Marvel Two-In-One annual #1
Issue(s): Marvel Two-In-One annual #1
In any event, storywise this is a direct continuation of that annual. In that issue, the FF went back in time and worked with the Invaders to retrieve half a canister of vibranium that accidentally got sent back in time and allowed the Nazis to win World War II. At the end of that issue, the Thing learned by an appearance by the Watcher that the job wasn't finished, and here he is still ranting about it.
The rest of the Fantastic Four are right outside the room! But this is the Thing's team-up book and he's not letting his teammates horn in on his spotlight.
The Watcher recently went through a big realignment so that he could go back to being an impartial observer like he was supposed to be, but that's pretty much out the window again already. Sure the Watcher doesn't actually say anything, and i guess in his favor he doesn't just hand someone some deus ex machina device, but he lets the Thing play a game of twenty questions with him and it's enough for the Thing to figure out what he needs to do (it would have been funny if Ben were just completely wrong here; it's not like the Watcher's expressions are all that clear, and the theory Ben comes up with is pretty nonsensical; but it does turn out to be true).
Ben winds up back in the World War II era (1942 again, i think), and after meeting a young Johnny Romita...
...he realizes there's a Nazi air raid in New York led by a guy called Skyshark.
Skyshark is accompanied by a Japanese agent named Slicer (who doesn't really do much in this story).
The Thing meets up with the Legion and for once there's no Misunderstanding Fight.
But the Legion don't have time to help the Thing look for the vibranium, because they've got reports of more Nazi activity. So they leave Ben. Half the team gets trounced by the Master Man (who walks away with an experimental cockpit cover)...
...and the other half fails to stop U-Man from stealing a prototype jet engine, although Jack Frost does cause this hilarious flop.
Back in New York City, the Thing engages a giant swastika-shaped UFO, and if that's not high concept enough just wait until the final chapter of this story when you find out who's piloting it.
Quality Rating: C-
Chronological Placement Considerations: Continues directly from Fantastic Four annual #11 and continues directly in Marvel Two-In-One #20.
Continuity Insert? N
My Reprint: N/A
The "Time Wedge" is an old time travel plot device dating back to the start of pulp SF. Its most prominent use in comics was in the 1940s Justice Society of America story "The Gun That Fell Through Time"(or something like that) which is probably where Roy Thomas got it. Thomas never explains what the wedge is or what it's made out of, but the old SF pulp writers never did either.
The annual is flawed by taking too long to jump into the main action, but at least we see Ben relying on his own brains for once.
Skyshark was announced in FOOM#13 as "Skyhawk", and he was a version of the Quality/DC character Blackhawk. Slicer was probably supposed to be a version of the Blackhawk supporting character Chopper/Chop-Chop.
Posted by: Mark Drummond | May 25, 2013 3:21 PM
I would have never made the Slicer/Chop-Chop connection. Added a better scan of Slicer.
Posted by: fnord12 | May 25, 2013 6:07 PM
Thomas has a thing for creating Nazi counterparts of DC, Quality, and other Golden Age titles. Master Man is Superman, Merrano is Aquaman, Warrior Woman is Wonder Woman, and Baron Blood...well, he wears a bat costume, at any rate.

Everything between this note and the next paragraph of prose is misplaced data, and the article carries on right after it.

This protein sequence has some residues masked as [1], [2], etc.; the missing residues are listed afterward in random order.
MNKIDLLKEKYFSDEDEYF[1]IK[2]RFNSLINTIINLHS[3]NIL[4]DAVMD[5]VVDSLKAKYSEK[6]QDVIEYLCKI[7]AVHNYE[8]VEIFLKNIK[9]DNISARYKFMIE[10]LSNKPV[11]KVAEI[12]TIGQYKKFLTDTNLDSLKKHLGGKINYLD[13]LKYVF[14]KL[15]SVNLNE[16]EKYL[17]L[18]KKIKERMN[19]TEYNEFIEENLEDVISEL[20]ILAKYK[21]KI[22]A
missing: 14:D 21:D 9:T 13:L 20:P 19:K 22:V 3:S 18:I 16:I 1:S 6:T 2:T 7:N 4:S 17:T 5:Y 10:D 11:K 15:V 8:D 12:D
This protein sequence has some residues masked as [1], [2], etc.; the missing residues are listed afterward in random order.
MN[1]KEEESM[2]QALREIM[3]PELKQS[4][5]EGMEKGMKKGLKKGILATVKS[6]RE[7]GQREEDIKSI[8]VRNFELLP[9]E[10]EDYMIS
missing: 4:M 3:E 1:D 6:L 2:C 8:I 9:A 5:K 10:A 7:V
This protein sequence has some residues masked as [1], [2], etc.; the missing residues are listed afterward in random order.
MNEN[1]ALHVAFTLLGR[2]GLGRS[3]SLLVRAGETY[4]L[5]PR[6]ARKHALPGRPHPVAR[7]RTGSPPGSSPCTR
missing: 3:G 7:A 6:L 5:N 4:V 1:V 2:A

Reading this annual, it seems to me that there was no need for it to spill over into MaTIO #20; there's an awful lot of setup, an it's something like half the annual before the plot really starts moving.
Posted by: Omar Karindu | December 6, 2015 9:04 PM
My No-Prize for Ben deciding to go back in time without the rest of the Fantastic Four is that the Watcher waited until they all split up before approaching Ben on his own, as opposed to simply appearing while they were all in the same room. Ben might have figured that the Watcher, with all his omniscient knowledge, may have seen a reason the rest of the Fantastic Four wouldn't be required or wanted.
Posted by: Max_Spider | August 27, 2016 9:06 AM
The bit with Miss America changing her clothes might be an allusion to the Wonder Woman TV series, which had been airing for a year or so by this point and had the lead character famously changing into her uniform by simply spinning around. The comic version, with her spinning her lasso around herself to effect the costume change, was only slightly less absurd.
Certainly Roy would see WW and Miss America as analogues he needed to work in a reference to, plus the early Wonder Woman episodes were even set in WW2. I could see that sequence as his commentary on the costume change and the kid's pronouncement that she was "the real thing" seems to be an allusion to the fact that her counterpart would only be a comic book character on Marvel Earth.
Posted by: Dan H. | March 23, 2017 7:31 PM
The Master Man looks to be a souped-up lift of Captain Nazi, one of the Fawcett/DC SHAZAM! Captain Marvel's top foes.
Posted by: Brian Coffey | October 27, 2017 11:41 PM
I've no doubt you're right. His name is from another Fawcett character, a Superman imitation from Master Comics.
I've no doubt Mark was right about Skyshark and Slicer, too. But it's my guess they were simultaneously take-offs of Dastardly and Muttley. Skyshark's shark motif might be a reference to Blackhawk's foe Killer Shark.
Posted by: Luke Blanchard | October 28, 2017 5:09 AM
@Luke- I see the Dastardly and Muttley comparison, and that made me think of the old Saturday morning staple "Laff-A-Lympics", where those two were on the "Really Rottens" team. As we say in my neck of the woods, "Ain't that weird?"
Posted by: Brian Coffey | October 28, 2017 7:54 AM
Comments are now closed.
|SuperMegaMonkey home | Comics Chronology home|